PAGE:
River bacteria spikes near border

The levels of bacteria in the Merrimack River soared near the state border earlier this week, for reasons that remain mysterious.

This result was found Tuesday, during the latest biweekly testing of Nashua-area rivers done by local volunteers.

George May, of the Souhegan Watershed Authority, who has been leading the testing since it began more than a decade ago, said Thursday that he couldn’t explain the results found by testing at the Sagamore Bridge joining southern Nashua and Hudson, and the Tyngsborough Bridge in Tyngsborough, Mass.

The levels of E. coli found at those two locations Tuesday morning were more than six times higher than what is considered safe for swimming at public beaches.

The confusing aspect is that bacteria counts on other parts of the Merrimack River, as well as virtually all of the Souhegan River, were extremely low.

“The results are high, they are unusual, and I guess the only thing we can do is keep an eye on them,” May said.

River Test Map

The most likely explanation for a burst of bacteria is a release of pollution in one spot, and the most likely candidate for a pollution release in the southern part of the Merrimack River is Nashua’s wastewater treatment plant.

In particular, heavy rains can overwhelm the drainage system, causing a “combined sewer overflow” in which some untreated sewage is carried into the river, bypassing the treatment plant, by water washing off roads, parking lots, yards and the like.

But May said he talked Thursday with Mario Leclerc at the treatment plant, and Leclerc indicated that it was unlikely an overflow occurred in the days before Tuesday’s testing.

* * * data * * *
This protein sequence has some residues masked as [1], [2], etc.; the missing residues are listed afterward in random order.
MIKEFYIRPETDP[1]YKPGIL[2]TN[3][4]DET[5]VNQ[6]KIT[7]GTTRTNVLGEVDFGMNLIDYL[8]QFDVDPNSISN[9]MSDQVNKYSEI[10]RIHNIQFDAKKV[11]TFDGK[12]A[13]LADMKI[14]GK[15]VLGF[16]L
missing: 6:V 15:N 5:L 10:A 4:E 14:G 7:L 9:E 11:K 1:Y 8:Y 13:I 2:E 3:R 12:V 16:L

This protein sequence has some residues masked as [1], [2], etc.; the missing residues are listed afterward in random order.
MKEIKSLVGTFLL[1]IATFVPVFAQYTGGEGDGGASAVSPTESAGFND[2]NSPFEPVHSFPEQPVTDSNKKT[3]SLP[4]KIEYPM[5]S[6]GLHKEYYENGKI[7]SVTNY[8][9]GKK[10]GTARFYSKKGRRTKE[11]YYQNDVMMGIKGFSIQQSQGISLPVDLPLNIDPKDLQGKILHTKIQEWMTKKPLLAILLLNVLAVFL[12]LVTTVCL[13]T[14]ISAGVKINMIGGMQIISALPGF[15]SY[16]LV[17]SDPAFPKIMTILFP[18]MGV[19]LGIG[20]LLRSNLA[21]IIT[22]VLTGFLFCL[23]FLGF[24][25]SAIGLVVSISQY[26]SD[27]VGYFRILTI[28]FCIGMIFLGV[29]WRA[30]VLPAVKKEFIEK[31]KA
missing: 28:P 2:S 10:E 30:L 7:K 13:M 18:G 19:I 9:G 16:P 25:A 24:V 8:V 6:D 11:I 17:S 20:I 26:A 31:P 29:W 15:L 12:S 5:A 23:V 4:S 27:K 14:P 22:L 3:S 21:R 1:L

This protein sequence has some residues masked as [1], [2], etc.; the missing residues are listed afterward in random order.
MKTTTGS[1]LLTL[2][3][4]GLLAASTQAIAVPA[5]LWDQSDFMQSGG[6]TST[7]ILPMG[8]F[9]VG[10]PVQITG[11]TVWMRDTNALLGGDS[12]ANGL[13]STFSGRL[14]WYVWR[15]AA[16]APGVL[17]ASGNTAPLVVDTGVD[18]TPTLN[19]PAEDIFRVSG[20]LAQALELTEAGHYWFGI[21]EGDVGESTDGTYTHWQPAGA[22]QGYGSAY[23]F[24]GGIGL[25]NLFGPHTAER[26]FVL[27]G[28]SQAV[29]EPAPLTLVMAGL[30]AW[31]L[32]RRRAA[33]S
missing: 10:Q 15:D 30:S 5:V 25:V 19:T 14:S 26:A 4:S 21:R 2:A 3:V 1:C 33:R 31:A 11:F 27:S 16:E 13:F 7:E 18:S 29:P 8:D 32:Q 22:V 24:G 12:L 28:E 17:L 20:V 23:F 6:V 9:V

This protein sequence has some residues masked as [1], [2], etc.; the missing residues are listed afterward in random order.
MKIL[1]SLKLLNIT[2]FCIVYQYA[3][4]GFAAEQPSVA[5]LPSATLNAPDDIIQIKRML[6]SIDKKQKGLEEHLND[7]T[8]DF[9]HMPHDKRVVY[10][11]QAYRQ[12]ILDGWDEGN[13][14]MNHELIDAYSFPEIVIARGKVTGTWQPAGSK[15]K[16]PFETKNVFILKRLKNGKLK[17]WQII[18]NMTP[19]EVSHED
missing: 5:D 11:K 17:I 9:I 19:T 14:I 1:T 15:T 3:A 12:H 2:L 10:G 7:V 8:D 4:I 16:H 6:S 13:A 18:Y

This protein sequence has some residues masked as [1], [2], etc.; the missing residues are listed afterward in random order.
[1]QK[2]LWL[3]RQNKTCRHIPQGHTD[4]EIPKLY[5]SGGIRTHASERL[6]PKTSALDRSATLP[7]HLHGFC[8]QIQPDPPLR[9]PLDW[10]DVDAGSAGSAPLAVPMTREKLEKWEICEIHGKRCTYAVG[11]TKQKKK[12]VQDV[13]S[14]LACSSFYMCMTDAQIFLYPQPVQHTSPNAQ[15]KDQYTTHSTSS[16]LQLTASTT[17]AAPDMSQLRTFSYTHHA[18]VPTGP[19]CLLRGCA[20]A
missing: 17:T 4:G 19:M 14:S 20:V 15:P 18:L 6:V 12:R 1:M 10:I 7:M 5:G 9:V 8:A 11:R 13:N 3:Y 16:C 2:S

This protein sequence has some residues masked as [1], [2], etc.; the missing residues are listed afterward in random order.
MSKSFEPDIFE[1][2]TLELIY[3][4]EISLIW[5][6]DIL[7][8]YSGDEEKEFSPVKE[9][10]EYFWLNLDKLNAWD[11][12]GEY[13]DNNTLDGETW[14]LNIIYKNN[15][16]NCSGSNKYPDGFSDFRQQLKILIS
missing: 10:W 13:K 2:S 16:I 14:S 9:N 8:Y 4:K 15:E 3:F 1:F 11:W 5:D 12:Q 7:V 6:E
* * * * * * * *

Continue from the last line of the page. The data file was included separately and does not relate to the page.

The city isn’t absolutely certain about that, May said, because new monitoring systems are being put online, but May said he thought a recent overflow in Nashua was unlikely because the bacteria levels were lower than they usually are following a sewer overflow– less than 600 colonies per milliliter, compared to well over 1,000 colonies that usually follow overflows.

“Perhaps we will retest after a couple of days,” May said.

The biweekly testing, which is done every summer, began last month. The results at the three dozen test sites have been almost universally excellent so far this year.

These two readings are the first of the summer marked by red pins on The Telegraph’s interactive Google map of the tests, indicating the worst results.

May noted volunteers are still needed to collect samples on some Merrimack River locations north of Nashua. The tests take about a half-hour every other Tuesday morning. The next tests will be done Aug. 4.

For more information, contact georgemay@comcast.net or karenmattor@gmail.com.